Growth of cancer cells in vitro can be attenuated by genetically inactivating selected metabolic pathways. However, loss-of-function mutations in metabolic pathways are not negatively selected in human cancers, indicating that these genes are not essential in vivo. We hypothesize that spontaneous mutations in ‘metabolic genes’ will not necessarily produce functional defects because mutation-bearing cells may be rescued by metabolite exchange with neighboring wild-type cells via gap junctions. Using fluorescent substances to probe intercellular diffusion, we show that colorectal cancer (CRC) cells are coupled by gap junctions assembled from connexins, particularly Cx26. Cells with genetically inactivated components of pH regulation (SLC9A1), glycolysis (ALDOA), or mitochondrial respiration (NDUFS1) could be rescued through access to functional proteins in co-cultured wild-type cells. The effect of diffusive coupling was also observed in co-culture xenografts. Rescue was largely dependent on solute exchange via Cx26 channels, a uniformly and constitutively expressed isoform in CRCs. Due to diffusive coupling, the emergent phenotype is less heterogenous than its genotype, and thus an individual cell should not be considered as the unit under selection, at least for metabolite-handling processes. Our findings can explain why certain loss-of-function mutations in genes ascribed as ‘essential’ do not influence the growth of human cancers.

    1. Cancer Biology
    2. Computational and Systems Biology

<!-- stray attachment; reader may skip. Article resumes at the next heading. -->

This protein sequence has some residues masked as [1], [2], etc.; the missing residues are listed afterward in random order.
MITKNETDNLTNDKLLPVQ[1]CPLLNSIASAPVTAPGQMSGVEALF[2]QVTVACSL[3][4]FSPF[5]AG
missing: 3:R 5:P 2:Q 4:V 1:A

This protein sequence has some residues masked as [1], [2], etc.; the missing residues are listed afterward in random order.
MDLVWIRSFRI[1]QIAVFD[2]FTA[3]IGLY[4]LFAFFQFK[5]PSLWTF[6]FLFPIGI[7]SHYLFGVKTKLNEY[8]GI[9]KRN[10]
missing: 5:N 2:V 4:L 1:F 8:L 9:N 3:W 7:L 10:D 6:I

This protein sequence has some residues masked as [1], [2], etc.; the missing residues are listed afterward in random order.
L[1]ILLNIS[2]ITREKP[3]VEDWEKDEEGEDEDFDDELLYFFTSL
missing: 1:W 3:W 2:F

Erika K Ramos, Chia-Feng Tsai ... Huiping Liu
    Research Article

    Tumor-initiating cells with reprogramming plasticity or stem-progenitor cell properties (stemness) are thought to be essential for cancer development and metastatic regeneration in many cancers; however, elucidation of the underlying molecular network and pathways remains demanding. Combining machine learning and experimental investigation, here we report CD81, a tetraspanin transmembrane protein known to be enriched in extracellular vesicles (EVs), as a newly identified driver of breast cancer stemness and metastasis. Using protein structure modeling and interface prediction-guided mutagenesis, we demonstrate that membrane CD81 interacts with CD44 through their extracellular regions in promoting tumor cell cluster formation and lung metastasis of triple negative breast cancer (TNBC) in human and mouse models. In-depth global and phosphoproteomic analyses of tumor cells deficient with CD81 or CD44 unveils endocytosis-related pathway alterations, leading to further identification of a quality-keeping role of CD44 and CD81 in EV secretion as well as in EV-associated stemness-promoting function. CD81 is co-expressed along with CD44 in human circulating tumor cells (CTCs) and enriched in clustered CTCs that promote cancer stemness and metastasis, supporting the clinical significance of CD81 in association with patient outcomes. Our study highlights machine learning as a powerful tool in facilitating the molecular understanding of new molecular targets in regulating stemness and metastasis of TNBC.